I love getting a glimpse into the mind of a favorite author

The View from the Cheap Seats: Selected Nonfiction – Neil Gaiman (2016)

            I love this type of book.  Any volume that collects together the non-fiction writing of an author whose fiction work I love is mandatory reading for me.  It allows me to learn about the person behind the stories.  Neil Gaiman is a master of stories, mainly the type that people categorize as fantasy/horror.  However, those categories do not do his work justice as he is always looking for truth, something that many readers quickly dismiss as unavailable in genre fiction.  (I hate when people say this.  There is truth to be found in all things, even outright lies.)  This book is an excellent resource for anyone who has wished to hold a long conversation with Neil Gaiman, but never had the opportunity, for you will hear his thoughts coming to you from his true voice, not a character or a narrator.  Books such as this one are like finally meeting a person you have admired and appreciated for years and years, and then finding out that the person is even more interesting than you could ever have imagined.

            Neil Gaiman started out as a journalist.  He then branched out into comic book writing and fiction writing.  I say “branched out” as if he just began to work in a new field, but what Neil Gaiman actually did was to change the face of comic books in our world, to reinvigorate the fictional exploration of myth and legend, to craft a cohesive world the likes of which Lovecraft, Poe, or Douglas Adams would be proud to have created.  His Sandman comic book series may be the best fictional exploration of humanity’s legends ever, and serves up as much truth and insight as any of Joseph Campbell’s scholastic works, all the while delivering deeply engrossing stories.  His novels continued in this vein and are just as amazingly thrilling and evocative.  His writing was never intended to be esoteric, although his topics always seem to be.  He writes with an ease of communication that makes the reader forget that she is experiencing something of great magnitude and deep wisdom. 

            This book is divided up into separate parts.  Some collect the various speeches and introductions that Neil Gaiman has given at conventions, seminars, or workshops.  Other sections deal solely with the many intros he has written for books he loves or books of friend’s he admires.  One part compiles writings that deal only with music and musicians. Another deals with individual books or authors he has interviewed or worked with.  It is a grab-bag, but the best kind of grab-bag, especially for someone like me who loves information for information’s sake.  I was familiar with many of the works and authors he discusses, but I have found several that I was unaware of, either because they were not popular in America, or because they have been forgotten in time.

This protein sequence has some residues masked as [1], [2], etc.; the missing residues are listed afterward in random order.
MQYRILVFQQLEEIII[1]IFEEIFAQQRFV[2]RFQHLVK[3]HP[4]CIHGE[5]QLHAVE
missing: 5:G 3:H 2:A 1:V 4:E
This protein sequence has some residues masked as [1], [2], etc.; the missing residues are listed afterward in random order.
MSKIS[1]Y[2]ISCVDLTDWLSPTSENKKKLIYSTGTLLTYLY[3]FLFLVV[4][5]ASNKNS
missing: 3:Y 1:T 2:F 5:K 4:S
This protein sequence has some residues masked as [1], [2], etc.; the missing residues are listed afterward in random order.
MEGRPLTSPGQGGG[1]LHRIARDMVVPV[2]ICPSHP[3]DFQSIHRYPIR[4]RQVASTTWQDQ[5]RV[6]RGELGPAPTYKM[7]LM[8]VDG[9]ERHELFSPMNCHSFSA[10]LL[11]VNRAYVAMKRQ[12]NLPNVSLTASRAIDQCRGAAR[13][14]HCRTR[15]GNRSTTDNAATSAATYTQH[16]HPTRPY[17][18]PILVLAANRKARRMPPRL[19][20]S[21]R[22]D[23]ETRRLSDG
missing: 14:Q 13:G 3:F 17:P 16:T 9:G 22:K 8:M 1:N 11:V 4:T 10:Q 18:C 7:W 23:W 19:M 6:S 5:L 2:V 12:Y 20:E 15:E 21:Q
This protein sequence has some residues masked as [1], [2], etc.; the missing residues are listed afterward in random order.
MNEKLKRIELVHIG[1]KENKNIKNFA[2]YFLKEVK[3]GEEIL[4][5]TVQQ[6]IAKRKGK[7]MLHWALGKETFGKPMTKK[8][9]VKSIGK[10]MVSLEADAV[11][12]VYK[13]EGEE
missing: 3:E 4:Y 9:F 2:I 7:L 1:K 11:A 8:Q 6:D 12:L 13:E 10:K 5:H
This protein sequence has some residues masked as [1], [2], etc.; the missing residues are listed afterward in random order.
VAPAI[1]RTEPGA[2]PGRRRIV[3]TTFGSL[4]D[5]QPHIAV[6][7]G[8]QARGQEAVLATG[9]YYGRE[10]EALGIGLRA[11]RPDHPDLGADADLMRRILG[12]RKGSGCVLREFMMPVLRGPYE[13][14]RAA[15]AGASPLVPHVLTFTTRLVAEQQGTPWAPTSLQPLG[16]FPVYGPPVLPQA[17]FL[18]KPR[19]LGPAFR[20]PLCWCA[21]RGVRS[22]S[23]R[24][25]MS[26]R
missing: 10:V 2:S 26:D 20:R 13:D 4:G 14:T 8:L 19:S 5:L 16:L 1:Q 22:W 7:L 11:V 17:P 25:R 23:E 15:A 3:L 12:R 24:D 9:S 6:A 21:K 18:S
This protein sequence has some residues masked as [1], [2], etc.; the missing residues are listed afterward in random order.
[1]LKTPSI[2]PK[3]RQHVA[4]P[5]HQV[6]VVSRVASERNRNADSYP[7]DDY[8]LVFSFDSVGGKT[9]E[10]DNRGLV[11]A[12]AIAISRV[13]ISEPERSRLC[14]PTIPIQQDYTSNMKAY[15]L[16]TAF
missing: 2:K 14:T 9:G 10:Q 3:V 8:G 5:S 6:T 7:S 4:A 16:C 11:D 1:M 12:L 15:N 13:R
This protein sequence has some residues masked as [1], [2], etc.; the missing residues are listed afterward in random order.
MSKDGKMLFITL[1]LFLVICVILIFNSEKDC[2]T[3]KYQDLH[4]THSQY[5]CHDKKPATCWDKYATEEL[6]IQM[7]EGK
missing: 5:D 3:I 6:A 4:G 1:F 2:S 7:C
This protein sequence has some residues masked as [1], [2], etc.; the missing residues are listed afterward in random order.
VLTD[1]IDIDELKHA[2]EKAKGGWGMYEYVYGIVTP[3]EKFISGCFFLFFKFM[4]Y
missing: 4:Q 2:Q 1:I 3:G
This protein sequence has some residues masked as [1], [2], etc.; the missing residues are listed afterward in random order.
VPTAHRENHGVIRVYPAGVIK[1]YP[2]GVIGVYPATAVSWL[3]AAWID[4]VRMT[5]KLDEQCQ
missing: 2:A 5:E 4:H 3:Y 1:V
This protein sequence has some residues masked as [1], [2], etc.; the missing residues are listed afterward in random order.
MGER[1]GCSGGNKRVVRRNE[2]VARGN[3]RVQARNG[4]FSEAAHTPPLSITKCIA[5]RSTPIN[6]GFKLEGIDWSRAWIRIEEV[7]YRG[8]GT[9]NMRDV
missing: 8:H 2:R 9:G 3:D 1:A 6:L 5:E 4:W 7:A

I love seeing what is important to my favorite authors.  One of my greatest reading joys as a young teenager was reading Danse Macabre, Stephen King’s non-fiction collection of essays about horror, horror literature and film, and the art of writing such horror.  This was also a seminal book for Neil Gaiman himself!  I read and re-read it, always finding new insight and ideas.  Some of my favorite books by Kurt Vonnegut are also collections of non-fiction writing.  It is more direct.  The idea is expounded upon without the need for the framework of story.  I love story, but I love ideas more.
            It is a very rare thing to get to meet your idols or your heroes.  Some people advise against it, for you will most certainly be disappointed in what you find.  Books like this one make it a pleasure to meet one’s idol!  It fills in details that normal writer’s bio pages do not cover.  This book helped me understand Neil Gaiman’s childhood, his obsession with reading and libraries (something else we share in common), and his endless intellectual curiosity, even if that curiosity took him to places his mind was not yet prepared for as a child. The same thing happened to me.  We are all much more alike than we are different.  This is something that is implicit in much of Neil Gaiman’s work.  It is another of the many truths that a lie like “fiction” can convey.  I am so glad someone gathered up these ephemeral bits.  Thanks for all the stories Neil.

(This book can be purchased here: AMAZON  )

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